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Rescooped by Jack from 3.3 Performance programme
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The FITT Principle … in relation to injury prevention

The FITT Principle … in relation to injury prevention | Balancing Act | Scoop.it
“ The FITT principle - training principles, performance factors, injury prevention”
Via Aaron Hainsworth
Jack's insight:
The three points that I find that are interesting are that you can do training 5-6 times a week then you have to do moderate to high intensity and you can do this for 15-40 mins and any type of exercise.
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Rescooped by Jack from Of human kindness
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WHO definition of health remains fit for purpose -- Lewis 343 -- bmj.com

WHO definition of health remains fit for purpose -- Lewis 343 -- bmj.com | Balancing Act | Scoop.it
Copy of my letter in this week's BMJ I was surprised by Huber and colleagues’ arguments for denouncing the World Health Organization’s definition of health, which has stood for more than 60 years.1 It made me wonder why anyone would question this definition, especially with so many people living with chronic disease. It struck me that the authors wished to diminish the suffering that is associated with many chronic conditions because the patient may on the surface be functioning well. Someone is healthy or not, in my opinion. There is no shame in having a chronic condition, and society should not turn its gaze from the truth—that many people are not well. Many people have chronic conditions. Many people suffer, often behind closed doors. In my experience, most people with chronic conditions aspire to physical, mental, and social wellbeing. Most of them acknowledge that they may never again attain such a state of health. Acceptance of this fact is part of the process of moving on with their lives. However, they will never be healthy. It is wrong to dismiss ill health in the way Huber and colleagues propose because people with ill health deserve our support, if not sympathy. We are all vulnerable. There is no shame in being unwell or unhealthy, and this article does nothing to increase understanding of what it is like to live with a chronic condition. The 1948 WHO definition of health is therefore as valid today as it was when it was published: “Health is a state of complete physical, mental, and social wellbeing and not merely the absence of disease or infirmity.”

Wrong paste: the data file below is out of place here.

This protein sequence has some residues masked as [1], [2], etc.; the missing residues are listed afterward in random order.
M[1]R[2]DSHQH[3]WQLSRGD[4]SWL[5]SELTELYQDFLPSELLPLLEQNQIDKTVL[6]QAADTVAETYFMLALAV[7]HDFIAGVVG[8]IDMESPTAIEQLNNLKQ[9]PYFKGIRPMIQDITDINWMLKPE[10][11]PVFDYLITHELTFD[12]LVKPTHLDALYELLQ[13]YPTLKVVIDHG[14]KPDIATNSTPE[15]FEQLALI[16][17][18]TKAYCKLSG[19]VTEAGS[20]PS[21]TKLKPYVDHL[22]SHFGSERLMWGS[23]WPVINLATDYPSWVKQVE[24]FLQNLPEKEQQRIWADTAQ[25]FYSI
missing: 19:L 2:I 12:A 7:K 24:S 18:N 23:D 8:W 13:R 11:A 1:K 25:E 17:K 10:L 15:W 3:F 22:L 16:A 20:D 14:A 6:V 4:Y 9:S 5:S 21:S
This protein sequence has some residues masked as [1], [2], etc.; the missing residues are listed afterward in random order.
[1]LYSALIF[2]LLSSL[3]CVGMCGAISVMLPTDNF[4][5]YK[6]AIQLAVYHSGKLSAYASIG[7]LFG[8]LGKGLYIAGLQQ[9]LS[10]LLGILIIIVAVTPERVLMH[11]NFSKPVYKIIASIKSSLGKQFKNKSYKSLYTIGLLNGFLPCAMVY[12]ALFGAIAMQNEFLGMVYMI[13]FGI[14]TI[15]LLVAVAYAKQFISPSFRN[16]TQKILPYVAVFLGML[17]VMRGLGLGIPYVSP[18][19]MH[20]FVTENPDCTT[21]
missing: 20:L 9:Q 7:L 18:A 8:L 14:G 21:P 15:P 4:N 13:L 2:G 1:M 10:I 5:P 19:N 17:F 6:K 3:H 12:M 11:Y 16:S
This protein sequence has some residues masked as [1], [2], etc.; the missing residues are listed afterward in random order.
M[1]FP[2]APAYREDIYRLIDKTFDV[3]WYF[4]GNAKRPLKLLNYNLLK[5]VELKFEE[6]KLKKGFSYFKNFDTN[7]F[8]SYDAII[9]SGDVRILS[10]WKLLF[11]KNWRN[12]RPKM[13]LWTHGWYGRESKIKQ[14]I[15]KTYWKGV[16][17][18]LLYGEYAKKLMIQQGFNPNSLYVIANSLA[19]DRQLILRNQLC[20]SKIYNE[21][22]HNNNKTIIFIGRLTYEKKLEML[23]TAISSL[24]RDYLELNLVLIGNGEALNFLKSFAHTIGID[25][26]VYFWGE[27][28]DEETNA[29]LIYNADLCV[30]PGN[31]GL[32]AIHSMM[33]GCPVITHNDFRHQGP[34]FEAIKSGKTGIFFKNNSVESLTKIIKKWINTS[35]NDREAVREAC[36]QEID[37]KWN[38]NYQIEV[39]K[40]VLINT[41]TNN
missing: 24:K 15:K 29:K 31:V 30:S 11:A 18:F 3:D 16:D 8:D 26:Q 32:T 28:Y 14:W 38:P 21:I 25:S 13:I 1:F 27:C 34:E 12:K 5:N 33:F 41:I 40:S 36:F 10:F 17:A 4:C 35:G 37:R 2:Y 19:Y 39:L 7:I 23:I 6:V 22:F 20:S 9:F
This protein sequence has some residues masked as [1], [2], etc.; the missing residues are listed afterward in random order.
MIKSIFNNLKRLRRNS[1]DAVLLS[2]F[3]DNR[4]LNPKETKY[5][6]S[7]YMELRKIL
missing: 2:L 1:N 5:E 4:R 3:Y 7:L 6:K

Via David Lewis
Jack's insight:
I enjoyed how it spoke about lots of features of Heath and behind the visible features (like behind the door). (I'm using this in school to fine the definition of health)
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Rescooped by Jack from CALS in the News
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Promoting Health And Physical Activity Via Carefully Worded Text Messages To Teenagers | Medical News Today

Promoting Health And Physical Activity Via Carefully Worded Text Messages To Teenagers | Medical News Today | Balancing Act | Scoop.it
“ Teenagers spend a lot of time texting, receiving an average of 3,417 texts a month, or 114 per day, according to the Nielsen consumer research group.A new study from the University of A”
Via College of Agriculture and Life Sciences
Jack's insight:
I found it interesting to see how menu kids text so much and using mobile devices
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